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Outrage at police for locking up innocent teenager for hours

WRONGFUL ARREST: Shakeil Jackson with his parents Audrey and Patrick

THE PARENTS of a 19-year-old Birmingham man are demanding to know why police ignored their son’s rock solid alibi when they wrongly arrested him on suspicion of robbery and held him in a cell overnight for 15 hours.

Shakeil Jackson, from Handsworth, was held after being identified as a suspect in a mobile phone theft, but at the time of the robbery he was at a police station reporting that his motorbike had been stolen.

Despite having the paperwork to prove he had been at Thornhill Road police station, officers ignored this and detained him at Steelhouse Lane police station from 6pm until 9am the following morning.

It was only when police interviewed him at 9am that an officer checked CCTV cameras which confirmed Shakeil was at the police station. He was then released without charge.

Shakeil said: “I found the whole experience both frightening and humiliating. I just couldn’t understand why the police didn’t listen to me and check the CCTV at Thornhill Road.

“They would have found out in seconds that it was impossible for me to have carried out the robbery.”

His distraught parents Audrey and Patrick Jackson are now seeking legal advice and a complaint has already been forwarded by Bob Jones, the Police & Crime Commissioner for the West Midlands, demanding an immediate investigation into the case.

But West Midlands Police, which has promised a “full and thorough investigation”, has refuted any claims of racial profiling in the case, or wrongful arrest.

The incident has also been taken up by community activist Desmond Jaddoo and Maxie Hayles, the West Midlands chair of BARAC (Black Activists Rising Against the Cuts) and the former chair of the Birmingham Racial Attacks Monitoring Unit (BRAMU).

At a press conference held at Cannon Street Memorial Baptist Church, where the Jackson family worship and Shakeil’s mother is part of the leadership team, Jaddoo said: “This young man protested his innocence at the point of arrest and it should have taken officers no longer than 10 minutes to check his whereabouts, but instead he got “the treatment” and was detained in a cell for 15 hours.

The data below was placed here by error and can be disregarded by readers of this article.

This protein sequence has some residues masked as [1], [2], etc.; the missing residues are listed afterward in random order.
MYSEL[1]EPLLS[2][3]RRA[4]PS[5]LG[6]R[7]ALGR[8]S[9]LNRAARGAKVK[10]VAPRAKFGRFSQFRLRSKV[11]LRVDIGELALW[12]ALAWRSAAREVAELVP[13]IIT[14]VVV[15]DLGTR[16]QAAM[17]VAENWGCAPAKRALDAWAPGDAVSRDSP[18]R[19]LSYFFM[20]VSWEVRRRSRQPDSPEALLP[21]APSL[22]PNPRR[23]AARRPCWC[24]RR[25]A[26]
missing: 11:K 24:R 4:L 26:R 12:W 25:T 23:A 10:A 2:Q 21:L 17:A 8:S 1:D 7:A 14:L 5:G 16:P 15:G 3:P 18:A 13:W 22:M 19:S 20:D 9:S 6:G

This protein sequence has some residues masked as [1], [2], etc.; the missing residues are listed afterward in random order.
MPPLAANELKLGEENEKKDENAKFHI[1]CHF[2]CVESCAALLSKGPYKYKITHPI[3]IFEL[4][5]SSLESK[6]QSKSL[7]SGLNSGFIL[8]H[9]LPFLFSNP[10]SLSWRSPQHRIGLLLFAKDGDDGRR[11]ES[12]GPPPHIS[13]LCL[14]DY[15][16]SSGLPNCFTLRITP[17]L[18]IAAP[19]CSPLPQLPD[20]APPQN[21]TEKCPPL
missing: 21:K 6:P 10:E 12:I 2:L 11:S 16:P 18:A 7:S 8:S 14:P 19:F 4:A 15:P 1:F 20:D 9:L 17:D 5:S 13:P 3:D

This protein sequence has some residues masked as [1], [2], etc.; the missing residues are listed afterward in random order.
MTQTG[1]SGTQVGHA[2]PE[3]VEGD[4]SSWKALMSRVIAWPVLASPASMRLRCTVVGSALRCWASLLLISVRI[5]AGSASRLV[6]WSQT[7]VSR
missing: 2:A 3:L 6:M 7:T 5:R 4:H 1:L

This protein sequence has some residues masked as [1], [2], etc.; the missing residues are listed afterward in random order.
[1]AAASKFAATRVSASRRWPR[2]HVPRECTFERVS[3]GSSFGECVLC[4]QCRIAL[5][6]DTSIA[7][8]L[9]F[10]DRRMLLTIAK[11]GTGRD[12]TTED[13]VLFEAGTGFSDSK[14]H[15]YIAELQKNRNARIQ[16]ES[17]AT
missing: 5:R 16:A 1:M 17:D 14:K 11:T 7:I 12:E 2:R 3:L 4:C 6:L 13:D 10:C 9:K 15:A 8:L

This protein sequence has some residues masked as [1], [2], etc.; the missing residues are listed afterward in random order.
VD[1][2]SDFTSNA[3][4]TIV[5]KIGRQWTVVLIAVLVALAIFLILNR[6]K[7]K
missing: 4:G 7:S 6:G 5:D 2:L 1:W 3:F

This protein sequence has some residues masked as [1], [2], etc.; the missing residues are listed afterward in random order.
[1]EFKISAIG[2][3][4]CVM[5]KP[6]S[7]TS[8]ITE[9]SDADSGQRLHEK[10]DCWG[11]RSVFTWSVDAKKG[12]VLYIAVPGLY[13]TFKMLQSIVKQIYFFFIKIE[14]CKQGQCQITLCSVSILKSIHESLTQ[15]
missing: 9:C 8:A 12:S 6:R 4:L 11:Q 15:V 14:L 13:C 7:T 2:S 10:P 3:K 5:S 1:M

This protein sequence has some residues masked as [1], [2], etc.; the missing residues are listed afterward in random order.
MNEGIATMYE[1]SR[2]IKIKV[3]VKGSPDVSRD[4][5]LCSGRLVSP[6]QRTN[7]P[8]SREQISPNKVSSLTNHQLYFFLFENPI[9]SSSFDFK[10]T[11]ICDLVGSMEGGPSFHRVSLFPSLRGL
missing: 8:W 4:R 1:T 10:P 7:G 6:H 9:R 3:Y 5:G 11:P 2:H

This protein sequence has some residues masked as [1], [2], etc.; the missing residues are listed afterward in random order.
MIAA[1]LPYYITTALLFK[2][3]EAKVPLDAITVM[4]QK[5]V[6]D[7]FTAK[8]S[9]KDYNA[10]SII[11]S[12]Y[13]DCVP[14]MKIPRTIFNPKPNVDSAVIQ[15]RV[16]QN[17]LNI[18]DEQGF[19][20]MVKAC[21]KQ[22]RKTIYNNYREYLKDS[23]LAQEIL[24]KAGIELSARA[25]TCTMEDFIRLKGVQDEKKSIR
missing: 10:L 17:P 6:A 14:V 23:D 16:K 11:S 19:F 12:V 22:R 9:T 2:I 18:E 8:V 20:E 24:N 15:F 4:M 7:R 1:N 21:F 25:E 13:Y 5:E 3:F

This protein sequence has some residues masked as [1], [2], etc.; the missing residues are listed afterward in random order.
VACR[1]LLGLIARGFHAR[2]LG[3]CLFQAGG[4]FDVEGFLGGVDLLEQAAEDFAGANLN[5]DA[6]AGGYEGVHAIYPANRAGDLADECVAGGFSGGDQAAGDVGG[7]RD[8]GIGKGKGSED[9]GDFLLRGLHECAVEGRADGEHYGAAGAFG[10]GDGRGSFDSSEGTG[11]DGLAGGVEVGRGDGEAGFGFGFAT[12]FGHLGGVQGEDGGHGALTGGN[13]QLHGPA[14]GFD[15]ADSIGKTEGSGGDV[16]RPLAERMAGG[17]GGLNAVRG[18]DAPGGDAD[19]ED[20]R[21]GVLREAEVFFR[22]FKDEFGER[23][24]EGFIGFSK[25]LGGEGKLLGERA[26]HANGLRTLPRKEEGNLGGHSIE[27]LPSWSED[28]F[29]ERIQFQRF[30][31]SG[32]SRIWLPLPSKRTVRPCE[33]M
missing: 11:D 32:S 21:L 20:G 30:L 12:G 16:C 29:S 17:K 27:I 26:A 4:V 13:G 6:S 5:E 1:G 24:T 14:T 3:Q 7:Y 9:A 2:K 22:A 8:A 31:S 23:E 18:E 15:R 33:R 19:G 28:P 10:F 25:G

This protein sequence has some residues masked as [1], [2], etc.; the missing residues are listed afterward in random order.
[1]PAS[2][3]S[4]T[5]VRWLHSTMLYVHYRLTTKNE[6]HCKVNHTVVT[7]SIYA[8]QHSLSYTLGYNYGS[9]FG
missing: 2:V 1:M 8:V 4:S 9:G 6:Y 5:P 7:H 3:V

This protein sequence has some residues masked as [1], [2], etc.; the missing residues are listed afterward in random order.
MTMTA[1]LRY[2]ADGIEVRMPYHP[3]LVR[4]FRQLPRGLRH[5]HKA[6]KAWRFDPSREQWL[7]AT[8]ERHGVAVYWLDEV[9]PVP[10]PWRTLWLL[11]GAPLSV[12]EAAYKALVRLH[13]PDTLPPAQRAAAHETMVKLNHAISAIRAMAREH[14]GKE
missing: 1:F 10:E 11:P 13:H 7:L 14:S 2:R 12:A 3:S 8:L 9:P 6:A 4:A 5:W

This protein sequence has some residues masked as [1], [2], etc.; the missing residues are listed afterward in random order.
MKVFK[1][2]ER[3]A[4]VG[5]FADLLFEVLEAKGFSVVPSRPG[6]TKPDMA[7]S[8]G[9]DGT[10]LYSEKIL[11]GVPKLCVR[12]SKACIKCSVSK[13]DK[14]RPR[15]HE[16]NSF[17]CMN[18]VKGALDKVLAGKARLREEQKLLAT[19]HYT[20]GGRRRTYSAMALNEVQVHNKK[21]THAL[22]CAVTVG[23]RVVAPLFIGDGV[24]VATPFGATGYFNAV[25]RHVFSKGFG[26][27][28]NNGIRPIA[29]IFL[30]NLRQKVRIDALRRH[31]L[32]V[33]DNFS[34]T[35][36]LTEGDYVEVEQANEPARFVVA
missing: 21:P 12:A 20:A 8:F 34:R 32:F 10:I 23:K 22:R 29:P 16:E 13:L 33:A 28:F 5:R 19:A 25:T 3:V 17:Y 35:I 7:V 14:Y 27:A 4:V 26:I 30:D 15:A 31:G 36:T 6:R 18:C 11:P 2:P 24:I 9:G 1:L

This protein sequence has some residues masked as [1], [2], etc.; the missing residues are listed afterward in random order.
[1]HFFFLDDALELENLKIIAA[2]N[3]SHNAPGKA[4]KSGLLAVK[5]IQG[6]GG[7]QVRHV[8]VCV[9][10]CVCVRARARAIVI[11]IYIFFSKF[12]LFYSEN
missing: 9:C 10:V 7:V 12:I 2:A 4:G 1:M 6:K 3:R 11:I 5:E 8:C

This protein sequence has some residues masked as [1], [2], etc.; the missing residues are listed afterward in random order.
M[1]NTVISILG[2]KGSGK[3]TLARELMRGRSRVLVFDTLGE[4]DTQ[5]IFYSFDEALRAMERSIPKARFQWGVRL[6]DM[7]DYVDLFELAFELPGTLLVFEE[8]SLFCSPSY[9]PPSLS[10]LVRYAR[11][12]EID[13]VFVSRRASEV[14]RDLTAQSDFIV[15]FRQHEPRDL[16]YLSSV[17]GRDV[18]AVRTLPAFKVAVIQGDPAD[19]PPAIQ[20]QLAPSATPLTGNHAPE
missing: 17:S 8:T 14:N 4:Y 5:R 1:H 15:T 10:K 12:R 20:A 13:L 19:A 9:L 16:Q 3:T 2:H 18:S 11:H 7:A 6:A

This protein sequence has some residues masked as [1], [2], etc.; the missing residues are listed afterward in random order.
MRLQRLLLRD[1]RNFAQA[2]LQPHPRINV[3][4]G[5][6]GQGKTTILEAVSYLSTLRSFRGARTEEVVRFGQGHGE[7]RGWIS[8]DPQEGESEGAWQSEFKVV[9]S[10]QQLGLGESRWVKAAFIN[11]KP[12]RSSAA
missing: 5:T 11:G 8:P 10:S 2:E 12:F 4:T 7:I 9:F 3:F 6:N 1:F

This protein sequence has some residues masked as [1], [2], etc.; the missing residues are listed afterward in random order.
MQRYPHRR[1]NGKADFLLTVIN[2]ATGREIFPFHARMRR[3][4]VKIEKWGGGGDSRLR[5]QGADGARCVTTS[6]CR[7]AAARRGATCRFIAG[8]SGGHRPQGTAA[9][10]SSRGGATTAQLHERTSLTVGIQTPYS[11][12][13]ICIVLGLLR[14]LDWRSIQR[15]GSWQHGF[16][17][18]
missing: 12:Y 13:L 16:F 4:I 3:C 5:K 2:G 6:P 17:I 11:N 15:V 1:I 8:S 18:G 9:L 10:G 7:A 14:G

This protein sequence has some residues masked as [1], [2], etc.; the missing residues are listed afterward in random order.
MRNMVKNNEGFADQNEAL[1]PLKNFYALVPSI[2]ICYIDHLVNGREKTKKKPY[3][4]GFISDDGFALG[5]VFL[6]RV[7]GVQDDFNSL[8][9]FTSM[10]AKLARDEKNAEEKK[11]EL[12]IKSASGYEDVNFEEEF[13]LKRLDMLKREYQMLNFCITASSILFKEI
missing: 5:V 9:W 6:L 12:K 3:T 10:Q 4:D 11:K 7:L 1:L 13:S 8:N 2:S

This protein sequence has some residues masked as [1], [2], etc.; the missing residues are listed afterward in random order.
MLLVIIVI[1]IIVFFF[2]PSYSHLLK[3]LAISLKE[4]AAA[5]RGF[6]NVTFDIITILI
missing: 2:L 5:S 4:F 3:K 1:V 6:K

“Ironically, the police gave him the alibi that no one could challenge because he was at one of their own police stations.

“On a recent visit to Birmingham, the Rev Jesse Jackson said he felt Birmingham was similar to the Birmingham of Alabama in the 1950s and I feel this is quite significant.

“Our community’s relationship with West Midlands Police is not good. There are bad apples in the community, but there are also rotten apples in the police. Officers are here to protect and serve the community, not oppress us.

“I have to respect Shakeil for speaking out about this today because there is a lot of fear in the community about this issue.”

Hayles added: “It seems we are going back to the days of the 1980s, to the horrific times of stop and search when our young people were brutalised and intimidated by police. This is total racial profiling and the police are doing this just because they can.

“I am fed up of talking nicely with the police at community events and then finding it is a different matter with officers on the streets.

“Once these young people are criminalised they can’t get jobs – their lives are in ruins.”

Shakeil, a self-taught pianist, who is currently unemployed, has never been in trouble with the police.

His distraught mother, who broke down in tears, said officers had also come to their home and searched Shakeil’s room. She said: “When I heard what had happened to Shakeil I prayed to God to keep him safe. It was a terrible experience.

“But we have had so much support from our community who know what a wonderful, kind person Shakeil is.”

Pastor Bryan Scott, who has known Shakeil since he was a little boy coming to church, said: “This whole situation could have been defused if the police had just listened to him.”

Birmingham Police Commander Chief Superintendent Clive Burgess said: “It is extremely disappointing some people are suggesting ethnicity was a factor was a factor.

“Police officers were responding to witness accounts suggesting Mr Jackson was responsible for the theft.

“Our inquiries showed this was not the case and we apologise for any inconvenience caused to Mr Jackson. I hope he understands officers were merely acting on information supplied by a victim and witnesses.

“As part of the investigation we needed to identify and analyse CCTV from Thornhill Road police station where Mr Jackson said he was at around the time of the robbery.”

Burgess added: “We were able to confirm this although the exact timings of his visit to the police station meant it could not alone be used as an irrefutable alibi.

“To date we have not received a complaint from Mr Jackson – naturally we are keen to speak to him in order to establish the precise nature of his concerns.”

“We take complaints of this nature very seriously and this has been forwarded to our Professional Standards Department where a thorough investigation will be conducted.”

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